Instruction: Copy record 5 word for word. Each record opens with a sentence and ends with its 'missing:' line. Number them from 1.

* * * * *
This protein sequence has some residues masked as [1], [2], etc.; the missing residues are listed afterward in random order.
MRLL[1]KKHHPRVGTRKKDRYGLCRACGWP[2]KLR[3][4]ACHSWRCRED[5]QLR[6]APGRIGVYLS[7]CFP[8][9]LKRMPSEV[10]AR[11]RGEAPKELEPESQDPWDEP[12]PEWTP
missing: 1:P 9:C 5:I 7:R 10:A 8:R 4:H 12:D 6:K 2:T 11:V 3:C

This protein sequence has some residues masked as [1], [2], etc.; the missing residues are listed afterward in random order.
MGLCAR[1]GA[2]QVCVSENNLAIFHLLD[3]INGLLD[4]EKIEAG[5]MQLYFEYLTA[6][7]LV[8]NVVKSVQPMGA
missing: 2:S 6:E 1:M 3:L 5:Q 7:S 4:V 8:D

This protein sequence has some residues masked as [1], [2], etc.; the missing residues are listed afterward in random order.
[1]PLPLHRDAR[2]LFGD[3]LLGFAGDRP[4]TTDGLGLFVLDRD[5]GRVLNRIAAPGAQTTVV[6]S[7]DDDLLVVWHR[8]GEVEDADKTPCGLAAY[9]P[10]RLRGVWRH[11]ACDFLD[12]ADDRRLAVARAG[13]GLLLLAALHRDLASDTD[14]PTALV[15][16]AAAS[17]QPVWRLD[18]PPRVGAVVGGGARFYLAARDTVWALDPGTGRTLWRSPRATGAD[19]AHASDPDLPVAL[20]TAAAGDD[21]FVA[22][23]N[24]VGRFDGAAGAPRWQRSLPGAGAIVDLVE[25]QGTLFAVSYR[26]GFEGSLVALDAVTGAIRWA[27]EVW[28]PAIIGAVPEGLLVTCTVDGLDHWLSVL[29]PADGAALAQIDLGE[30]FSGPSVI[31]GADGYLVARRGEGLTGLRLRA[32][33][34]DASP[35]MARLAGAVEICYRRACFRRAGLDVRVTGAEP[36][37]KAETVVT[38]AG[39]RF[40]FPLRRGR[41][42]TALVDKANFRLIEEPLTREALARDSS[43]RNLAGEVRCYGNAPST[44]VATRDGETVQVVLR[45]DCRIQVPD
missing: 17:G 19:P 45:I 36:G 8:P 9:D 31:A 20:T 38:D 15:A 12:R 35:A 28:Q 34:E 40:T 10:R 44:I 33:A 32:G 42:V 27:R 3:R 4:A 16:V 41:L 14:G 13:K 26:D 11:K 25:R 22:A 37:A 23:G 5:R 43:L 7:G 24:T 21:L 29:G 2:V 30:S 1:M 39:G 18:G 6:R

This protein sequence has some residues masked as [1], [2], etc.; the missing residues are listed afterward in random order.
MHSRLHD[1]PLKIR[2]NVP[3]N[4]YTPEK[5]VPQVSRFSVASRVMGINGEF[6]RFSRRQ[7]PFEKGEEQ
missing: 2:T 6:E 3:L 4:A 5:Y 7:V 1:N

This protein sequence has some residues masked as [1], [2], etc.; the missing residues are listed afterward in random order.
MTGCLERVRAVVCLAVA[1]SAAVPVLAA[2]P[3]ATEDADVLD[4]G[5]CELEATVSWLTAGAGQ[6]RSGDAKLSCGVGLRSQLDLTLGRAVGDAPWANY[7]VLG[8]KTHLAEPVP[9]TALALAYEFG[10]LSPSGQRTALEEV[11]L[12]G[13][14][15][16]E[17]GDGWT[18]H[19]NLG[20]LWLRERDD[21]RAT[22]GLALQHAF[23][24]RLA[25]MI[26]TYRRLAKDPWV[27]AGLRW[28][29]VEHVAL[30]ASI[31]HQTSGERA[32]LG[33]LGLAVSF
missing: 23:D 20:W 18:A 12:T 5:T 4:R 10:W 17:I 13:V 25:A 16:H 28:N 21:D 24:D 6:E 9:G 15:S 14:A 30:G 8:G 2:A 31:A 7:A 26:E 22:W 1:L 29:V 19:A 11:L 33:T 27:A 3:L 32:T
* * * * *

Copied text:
This protein sequence has some residues masked as [1], [2], etc.; the missing residues are listed afterward in random order.
MTGCLERVRAVVCLAVA[1]SAAVPVLAA[2]P[3]ATEDADVLD[4]G[5]CELEATVSWLTAGAGQ[6]RSGDAKLSCGVGLRSQLDLTLGRAVGDAPWANY[7]VLG[8]KTHLAEPVP[9]TALALAYEFG[10]LSPSGQRTALEEV[11]L[12]G[13][14][15][16]E[17]GDGWT[18]H[19]NLG[20]LWLRERDD[21]RAT[22]GLALQHAF[23][24]RLA[25]MI[26]TYRRLAKDPWV[27]AGLRW[28][29]VEHVAL[30]ASI[31]HQTSGERA[32]LG[33]LGLAVSF
missing: 23:D 20:W 18:A 12:T 5:T 4:R 10:W 17:I 13:V 25:A 16:H 28:N 21:D 24:D 6:E 9:G 15:S 14:A 30:G 8:G 2:A 31:A 7:A 26:E 22:W 1:L 29:V 19:A 11:L 33:T 27:A 3:L 32:T